Beam-splitter viewfinders are the most common type on Super 8 cameras, and offer a continuous view through the lens.  They work by diverting a small amount of light that would otherwise go toward the film.  The camera will take the difference into account for automatic exposure, so the only downside is that they can be a little darker than reflex finders.

Shutters – standard, XL, and variable:  Remember the shutter animation from part I?  Well, it gets a little more complicated. Most Super 8 cameras have a standard shutter opening, usually around 150º or 180º, which works well in most conditions.

Starting in the early 1970s, some Super 8 cameras began to feature an XL shutter for filming in eXisting Light.  Typically between 200º and 230º, the longer exposure interval was combined with faster lenses to enable filming in dimmer conditions than possible with a standard shutter.  As usual, there’s a trade off – the longer exposure time leads to blurrier motion, which can seem less sharp if the camera or subject is moving.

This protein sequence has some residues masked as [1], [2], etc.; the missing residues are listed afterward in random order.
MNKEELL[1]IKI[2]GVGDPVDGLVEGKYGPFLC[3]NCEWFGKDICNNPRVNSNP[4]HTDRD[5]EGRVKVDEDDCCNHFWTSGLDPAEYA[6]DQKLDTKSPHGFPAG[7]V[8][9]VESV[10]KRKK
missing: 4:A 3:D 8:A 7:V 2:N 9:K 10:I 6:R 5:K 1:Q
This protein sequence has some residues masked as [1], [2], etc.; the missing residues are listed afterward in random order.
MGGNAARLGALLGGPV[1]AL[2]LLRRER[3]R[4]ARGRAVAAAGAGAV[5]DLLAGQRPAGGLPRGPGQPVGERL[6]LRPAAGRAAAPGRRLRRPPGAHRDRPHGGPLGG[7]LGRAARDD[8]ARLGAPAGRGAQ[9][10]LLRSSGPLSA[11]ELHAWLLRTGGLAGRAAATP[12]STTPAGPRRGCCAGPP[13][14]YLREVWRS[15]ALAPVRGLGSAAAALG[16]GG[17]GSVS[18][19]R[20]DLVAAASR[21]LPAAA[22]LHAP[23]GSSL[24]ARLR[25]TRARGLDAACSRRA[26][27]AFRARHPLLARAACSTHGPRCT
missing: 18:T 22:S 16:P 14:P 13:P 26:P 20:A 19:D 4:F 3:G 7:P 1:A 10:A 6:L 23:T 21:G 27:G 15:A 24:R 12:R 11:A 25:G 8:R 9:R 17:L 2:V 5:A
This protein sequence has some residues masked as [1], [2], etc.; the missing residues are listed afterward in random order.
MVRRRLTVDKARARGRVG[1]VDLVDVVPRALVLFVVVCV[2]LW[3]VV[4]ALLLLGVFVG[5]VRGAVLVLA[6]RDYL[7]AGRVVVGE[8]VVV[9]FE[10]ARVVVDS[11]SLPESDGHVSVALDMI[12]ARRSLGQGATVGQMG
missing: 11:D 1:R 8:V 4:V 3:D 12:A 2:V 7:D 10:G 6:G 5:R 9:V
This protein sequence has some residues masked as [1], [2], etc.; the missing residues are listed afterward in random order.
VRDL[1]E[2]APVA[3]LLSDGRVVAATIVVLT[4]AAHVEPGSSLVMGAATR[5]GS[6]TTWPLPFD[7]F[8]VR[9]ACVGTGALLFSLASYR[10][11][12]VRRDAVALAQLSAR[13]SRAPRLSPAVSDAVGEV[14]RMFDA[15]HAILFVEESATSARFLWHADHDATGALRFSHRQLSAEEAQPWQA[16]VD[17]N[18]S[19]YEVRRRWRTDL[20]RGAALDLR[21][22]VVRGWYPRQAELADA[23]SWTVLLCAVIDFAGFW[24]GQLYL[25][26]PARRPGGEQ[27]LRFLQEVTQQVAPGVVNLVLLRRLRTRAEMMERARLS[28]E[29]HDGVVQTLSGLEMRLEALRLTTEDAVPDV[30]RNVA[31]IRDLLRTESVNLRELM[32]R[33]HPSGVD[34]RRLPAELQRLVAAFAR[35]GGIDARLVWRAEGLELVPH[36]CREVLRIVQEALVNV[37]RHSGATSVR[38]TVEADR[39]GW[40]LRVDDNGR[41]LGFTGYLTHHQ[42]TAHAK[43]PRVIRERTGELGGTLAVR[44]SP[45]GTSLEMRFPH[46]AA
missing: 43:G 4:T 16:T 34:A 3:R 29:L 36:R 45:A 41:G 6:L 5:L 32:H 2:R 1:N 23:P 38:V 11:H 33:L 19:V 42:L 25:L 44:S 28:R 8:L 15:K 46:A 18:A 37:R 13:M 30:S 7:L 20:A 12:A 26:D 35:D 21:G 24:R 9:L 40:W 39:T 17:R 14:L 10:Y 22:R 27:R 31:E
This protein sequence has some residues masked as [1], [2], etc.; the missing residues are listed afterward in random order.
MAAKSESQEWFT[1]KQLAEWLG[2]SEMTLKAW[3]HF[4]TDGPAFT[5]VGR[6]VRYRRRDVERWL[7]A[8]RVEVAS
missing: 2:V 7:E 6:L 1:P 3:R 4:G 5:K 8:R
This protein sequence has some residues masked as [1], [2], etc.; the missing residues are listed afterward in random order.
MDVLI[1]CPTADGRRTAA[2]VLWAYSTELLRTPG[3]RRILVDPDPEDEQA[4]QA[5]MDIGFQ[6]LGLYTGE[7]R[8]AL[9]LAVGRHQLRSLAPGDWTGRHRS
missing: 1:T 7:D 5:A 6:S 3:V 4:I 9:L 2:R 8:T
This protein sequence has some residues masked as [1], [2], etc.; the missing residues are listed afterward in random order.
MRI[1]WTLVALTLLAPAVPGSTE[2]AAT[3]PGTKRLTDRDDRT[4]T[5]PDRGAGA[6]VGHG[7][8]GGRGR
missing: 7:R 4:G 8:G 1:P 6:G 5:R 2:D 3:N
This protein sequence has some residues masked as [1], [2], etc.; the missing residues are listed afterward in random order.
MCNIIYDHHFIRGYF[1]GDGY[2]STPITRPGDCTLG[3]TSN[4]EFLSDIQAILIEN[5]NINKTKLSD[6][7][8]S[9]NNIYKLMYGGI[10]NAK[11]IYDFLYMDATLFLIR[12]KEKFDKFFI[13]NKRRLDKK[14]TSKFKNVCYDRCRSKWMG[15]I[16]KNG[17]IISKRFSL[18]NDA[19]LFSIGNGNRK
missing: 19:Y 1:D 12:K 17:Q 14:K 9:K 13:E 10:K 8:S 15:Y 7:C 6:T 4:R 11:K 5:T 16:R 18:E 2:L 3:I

The workings of the Canon 1014XL-S shutter control, from the Canon 1014XL-S manual.

Finally, a few cameras offer a variable shutter which can be changed from smaller to larger openings, even while filming.  This offers the best of both worlds – though it’s also one more setting to check before you start shooting!

Variable shutter control on a Braun Nizo camera.  Image taken from 1973 Nizo brochure.

Other features:  There are other minor features of more or less usefulness that you’ll find on some cameras.  The coolest bonus feature you might find is an intervalometer, which lets you make time-lapse movies.

Minolta offered serious time-lapse accessories.  Other manufacturers built simple intervalometers into certain cameras.
Images taken from Minolta Autopak-8 D series manual.